It’s True: You Catch More Dogs with Honey!

We are now best friends!

Let me preface this story with the fact that I do not dislike dogs; however, any one that knows me would never consider me a “dog” person. Yes, I grew up with dogs and my kids had dogs; any of you know that if your kids have dogs, in reality, they are actually “your” dog. I liked our dogs; they were all really, really great, indoor family dogs. They protected us, loved us, entertained us and were always a consistent and loyal companion.

I did what any pet owner would do; I fed them, cleaned them, took care of their medical needs, bought them things to make their life happier, taught them to sit, stay, shake, roll over, not beg, sing to the harmonica and other such dog tricks and manners; I occasionally even pet them. I drew the line when they tried to lick me and never let them lie to closely. My kids were great at sharing their beds and their food with the animals, but I never took any part in that behavior. I also never went out of my way to be extra affectionate to them. I don’t know, I think the lolling tongue, slobbery mouth and doggy breath just got in the way.

Fast forward: I have been living in a pet free environment for many years. I have found that at this stage of my life, I like it that way. No animal hair to clean up, no animal hair on my clothes, don’t have to worry if I leave something yummy on the counter, no poop to clean up, no chew or clawed furniture,  no food or water bowls to fill and no worries when we travel. Yes, I know that there are many, many pluses to having a pet, but right now, for me, I am enjoying the freedom.

So, just what do you imagine was chained up in the corner of our yard, back by our garden, six or so months ago? You guessed it, a dog; a very pretty shepherd-looking dog. He was medium sized and still a puppy. He was kind of tan and silver with the most beautiful blue eyes that you have ever seen and he was ferociously aggressive. Every time that we walked into the garden area he would begin to snarl, bark and charge the fence. He appeared vicious. He barked all day long and went crazy when he saw us. I truly believe if he had been given the opportunity, he would have eaten us alive!

 I think that it is criminal to own an animal, if you are only going to neglect and ignore it, and to chain it up in the very back corner of your property.  Why bother, it is cruel.

Waiting, patiently!
At some point, several months into this new addition, I began to feel really sorry for the dog, which by the way is named “Elvis.” I started talking to him and told Joe to stop spraying him with the hose and to stop yelling at him. I deduced that the dog was actually; probably just feeling really threatened and scared. Here he was, chained in the corner, on a four foot chain, feeling totally vulnerable. Telling him to stop barking for the past several months wasn’t working, so I thought that I would try a different approach. I was getting sick and tired of being barked at in my own yard!

I went to the store and bought long skinny doggy treats; the kind that I could stick through the fence without losing a finger or hand. I started visiting and talking to him every day and when he stopped being vicious, I poked a treat through the fence; he snarled and snapped and grabbed the treat, looking at me very suspiciously. The next day, he approached me cautiously, barking less. His ears were pinned back as he approached me and the fence; I kept repeating “Nice, nice, be nice,” and he actually took the doggy treat in a much “nicer” fashion. Eventually he began to sit, facing our yard, always waiting for me and his treats. He now only barked when I left, or when he saw me in the yard and I didn’t come for a visit. Joe started tossing crook neck squash over the fence for him to play with; that was the highlight of his day. This routine went on for a month or so.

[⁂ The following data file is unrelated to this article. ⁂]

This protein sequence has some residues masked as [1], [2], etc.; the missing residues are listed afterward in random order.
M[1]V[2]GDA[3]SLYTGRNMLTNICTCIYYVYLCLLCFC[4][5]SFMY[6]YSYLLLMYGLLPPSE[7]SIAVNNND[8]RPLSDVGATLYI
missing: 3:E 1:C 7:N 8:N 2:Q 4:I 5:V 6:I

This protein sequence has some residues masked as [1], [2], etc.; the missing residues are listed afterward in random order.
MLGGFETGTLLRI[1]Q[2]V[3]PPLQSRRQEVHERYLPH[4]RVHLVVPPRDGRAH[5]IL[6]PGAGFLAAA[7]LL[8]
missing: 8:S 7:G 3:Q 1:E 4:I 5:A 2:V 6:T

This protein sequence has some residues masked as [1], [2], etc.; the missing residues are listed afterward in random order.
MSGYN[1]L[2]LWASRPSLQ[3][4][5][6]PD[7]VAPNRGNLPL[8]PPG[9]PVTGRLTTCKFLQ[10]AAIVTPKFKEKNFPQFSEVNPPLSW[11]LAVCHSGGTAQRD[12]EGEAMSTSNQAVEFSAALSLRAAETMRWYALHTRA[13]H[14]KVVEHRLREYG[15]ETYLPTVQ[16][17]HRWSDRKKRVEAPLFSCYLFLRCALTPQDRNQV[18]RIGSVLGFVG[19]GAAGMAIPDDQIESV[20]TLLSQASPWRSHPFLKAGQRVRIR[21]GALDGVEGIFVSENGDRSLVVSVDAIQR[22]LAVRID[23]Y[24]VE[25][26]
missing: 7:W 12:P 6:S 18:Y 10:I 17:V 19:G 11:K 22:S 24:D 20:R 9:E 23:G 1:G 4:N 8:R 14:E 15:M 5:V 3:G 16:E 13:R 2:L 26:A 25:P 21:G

If he could crawl over that fence, he would!
A few days ago, after I gave him his treat, he started tossing it up into the air and catching it. He so wanted me to play with him. Sensing my fear and reluctance, the damn dog brought the treat back over to the fence-line and backed away so that I could reach out and retrieve the treat. After I once again had the treat in my hand, he started wagging his tail and waited for me to toss it to him. He was just so cute. He kept coming to the fence-line and dropping his treat. Eventually I allowed him to smell the back of my hand; I even let him lick me. Brave or stupid I am not sure; I’m thinking that the chemo has definitely given me brain damage!

Two days ago, he put his paws up on the fence, turned his head and put his side against the fence so that I could pet him; he is so smart. I cautiously stuck stick my finger through the fence and touched his side; he did not move his head. By the end of yesterday, he and I are old pals; I now reach right over the fence and pet that darn dog. When I offer him his treat, he ever so gently takes it right out of my hand and places it on the ground, waiting to eat it until I am gone. I find myself visiting him four or five times a day and realize just how apparent it is that one really does catch more dogs with honey, than vinegar.

It is confirmed; He Loves Me!
Way to go, Elvis! Now my only fear is that the neighbors will realize that their dog likes us better than them and they will move him to the other side of the yard. Who would’ve ever have thought that the non-doggy lover could become so attached to a dog that wasn’t even their own. I am guessing that it must be pure empathy of not being in control over one’s own destiny; neither Elvis nor I can change the hand that was dealt to us. His, a life of confinement, mine, a life living with cancer. What we do have control over is our attitude and how we choose to live under our respective circumstances. 


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